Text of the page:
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A blog about software – researching it, developing it, and contemplating its future.

The Unitary Matrix

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A quickie post this time:

I mentioned a while back that the ACM’s monthly magazine Communications had taken a radical turn for the better.

Recently they had one of the most interesting articles I’ve yet read in any magazine, being a straightforward description of what quantum information is like to compute with.

The core idea is that a classical system is an N x M function, taking a state of size O(N) and converting it into a (potentially smaller) state of size M.  So the state evolution matrix of a classical system is an N x M matrix.

Quantum systems, on the other hand, are reversible.  This means that information is not lost in a quantum system; it is just transformed.  So the state evolution matrix of a quantum system is an N x N matrix, and moreover a unitary matrix that preserves magnitude (though not distribution).  Hence quantum computations are fundamentally affected by interference patterns; they gave an example of how a quantum random walk winds up with a very different distribution from a classical random walk.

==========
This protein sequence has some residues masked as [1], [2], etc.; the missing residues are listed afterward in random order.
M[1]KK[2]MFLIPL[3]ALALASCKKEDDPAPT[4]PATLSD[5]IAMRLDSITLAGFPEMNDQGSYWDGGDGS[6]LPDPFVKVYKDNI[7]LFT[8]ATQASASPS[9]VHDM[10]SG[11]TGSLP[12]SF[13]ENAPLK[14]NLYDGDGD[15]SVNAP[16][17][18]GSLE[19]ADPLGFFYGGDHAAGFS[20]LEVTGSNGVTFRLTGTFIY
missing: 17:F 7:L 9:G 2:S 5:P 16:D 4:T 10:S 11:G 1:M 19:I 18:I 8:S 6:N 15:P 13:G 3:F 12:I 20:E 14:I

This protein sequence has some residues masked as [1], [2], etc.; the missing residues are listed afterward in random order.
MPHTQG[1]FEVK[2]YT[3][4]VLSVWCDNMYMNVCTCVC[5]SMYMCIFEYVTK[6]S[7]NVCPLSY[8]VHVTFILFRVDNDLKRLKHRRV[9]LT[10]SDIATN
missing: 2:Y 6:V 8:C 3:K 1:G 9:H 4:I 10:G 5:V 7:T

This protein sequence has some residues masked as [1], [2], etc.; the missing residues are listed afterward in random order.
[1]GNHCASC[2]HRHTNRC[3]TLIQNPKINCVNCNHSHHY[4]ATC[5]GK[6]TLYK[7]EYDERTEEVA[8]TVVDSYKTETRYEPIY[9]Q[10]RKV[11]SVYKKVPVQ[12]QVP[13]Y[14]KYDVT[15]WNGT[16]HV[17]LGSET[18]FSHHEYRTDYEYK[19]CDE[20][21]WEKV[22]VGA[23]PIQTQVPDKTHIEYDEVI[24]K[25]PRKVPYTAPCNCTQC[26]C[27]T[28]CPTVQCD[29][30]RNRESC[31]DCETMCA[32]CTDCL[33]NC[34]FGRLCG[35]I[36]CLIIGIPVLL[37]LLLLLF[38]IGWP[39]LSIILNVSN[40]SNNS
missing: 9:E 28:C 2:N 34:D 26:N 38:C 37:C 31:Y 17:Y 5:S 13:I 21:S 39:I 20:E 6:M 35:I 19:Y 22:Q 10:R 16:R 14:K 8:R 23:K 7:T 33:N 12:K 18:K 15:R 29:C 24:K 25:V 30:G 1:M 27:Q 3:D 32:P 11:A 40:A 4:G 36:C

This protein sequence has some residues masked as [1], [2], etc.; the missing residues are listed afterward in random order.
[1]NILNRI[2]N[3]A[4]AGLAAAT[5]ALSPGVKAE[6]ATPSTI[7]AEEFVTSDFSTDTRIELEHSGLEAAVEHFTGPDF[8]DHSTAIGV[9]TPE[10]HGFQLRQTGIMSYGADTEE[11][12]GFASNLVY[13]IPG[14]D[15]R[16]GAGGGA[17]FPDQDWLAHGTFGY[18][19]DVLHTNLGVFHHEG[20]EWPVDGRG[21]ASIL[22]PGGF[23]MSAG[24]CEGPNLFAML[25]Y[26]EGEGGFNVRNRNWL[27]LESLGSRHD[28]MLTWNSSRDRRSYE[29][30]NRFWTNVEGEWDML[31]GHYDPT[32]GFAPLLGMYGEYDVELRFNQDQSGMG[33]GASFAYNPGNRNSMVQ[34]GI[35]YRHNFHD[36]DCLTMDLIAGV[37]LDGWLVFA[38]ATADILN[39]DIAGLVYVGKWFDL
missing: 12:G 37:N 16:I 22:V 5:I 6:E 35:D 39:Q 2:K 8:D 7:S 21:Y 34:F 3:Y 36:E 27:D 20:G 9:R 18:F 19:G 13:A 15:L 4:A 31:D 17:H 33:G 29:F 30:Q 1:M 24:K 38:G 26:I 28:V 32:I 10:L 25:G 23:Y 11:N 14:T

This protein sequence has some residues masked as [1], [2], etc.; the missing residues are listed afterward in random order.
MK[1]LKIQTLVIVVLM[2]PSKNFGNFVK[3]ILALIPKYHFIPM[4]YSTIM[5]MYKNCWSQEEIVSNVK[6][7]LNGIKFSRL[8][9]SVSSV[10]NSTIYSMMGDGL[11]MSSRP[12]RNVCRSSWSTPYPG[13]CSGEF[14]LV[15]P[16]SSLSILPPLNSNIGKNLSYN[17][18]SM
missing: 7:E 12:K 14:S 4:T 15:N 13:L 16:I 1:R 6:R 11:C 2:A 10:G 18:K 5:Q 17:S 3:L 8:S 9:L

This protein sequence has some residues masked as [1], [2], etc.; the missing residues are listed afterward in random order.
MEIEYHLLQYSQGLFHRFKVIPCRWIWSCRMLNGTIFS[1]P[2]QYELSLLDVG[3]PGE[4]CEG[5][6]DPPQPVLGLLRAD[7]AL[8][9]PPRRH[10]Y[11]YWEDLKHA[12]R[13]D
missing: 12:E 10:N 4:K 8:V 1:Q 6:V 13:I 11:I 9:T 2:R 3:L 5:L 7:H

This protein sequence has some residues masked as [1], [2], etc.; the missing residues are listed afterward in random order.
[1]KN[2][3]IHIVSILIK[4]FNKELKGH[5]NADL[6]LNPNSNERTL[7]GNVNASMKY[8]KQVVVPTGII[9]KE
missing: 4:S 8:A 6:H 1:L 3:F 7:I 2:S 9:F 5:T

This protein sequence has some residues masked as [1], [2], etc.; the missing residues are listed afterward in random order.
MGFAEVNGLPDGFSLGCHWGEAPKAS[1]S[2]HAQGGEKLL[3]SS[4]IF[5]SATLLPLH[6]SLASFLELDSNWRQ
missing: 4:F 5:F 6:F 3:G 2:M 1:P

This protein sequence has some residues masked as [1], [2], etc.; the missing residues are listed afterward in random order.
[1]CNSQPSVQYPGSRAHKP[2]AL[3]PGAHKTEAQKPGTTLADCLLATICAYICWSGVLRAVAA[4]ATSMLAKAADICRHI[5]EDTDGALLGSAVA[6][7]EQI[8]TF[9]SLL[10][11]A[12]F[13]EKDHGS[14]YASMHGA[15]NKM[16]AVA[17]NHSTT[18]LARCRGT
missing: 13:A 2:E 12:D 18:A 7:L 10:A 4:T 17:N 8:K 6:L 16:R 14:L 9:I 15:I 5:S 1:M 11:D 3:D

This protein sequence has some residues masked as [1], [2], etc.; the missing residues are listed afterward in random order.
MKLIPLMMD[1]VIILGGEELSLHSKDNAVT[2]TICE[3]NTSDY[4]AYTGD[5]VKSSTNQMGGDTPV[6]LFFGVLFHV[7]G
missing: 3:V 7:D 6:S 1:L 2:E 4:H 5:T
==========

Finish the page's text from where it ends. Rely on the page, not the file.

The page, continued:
It seems that the problems quantum computers are best at involve symmetries.  Since a quantum computer is a very efficient way of transforming a configuration, it makes intuitive sense that it would therefore be a fast way to determine symmetry.  Factoring large prime numbers is an example of finding such a symmetry (corresponding to the factorization itself).

It’s a fascinating article and explains all this much better than I am.  Reversible computing is one of those Holy Grails that I truly hope arrives some year in a fashion I am capable of programming.  It could be the real answer to energy issues in computing.  On the other hand, it could cost more energy to create a quantum system with the right unitary matrix in the first place than you get back when reversibly running it.  I very much hope we’ll find out in the next two or three decades.

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Written by robjellinghaus

2010/06/29 at 10:17

Posted in Uncategorized

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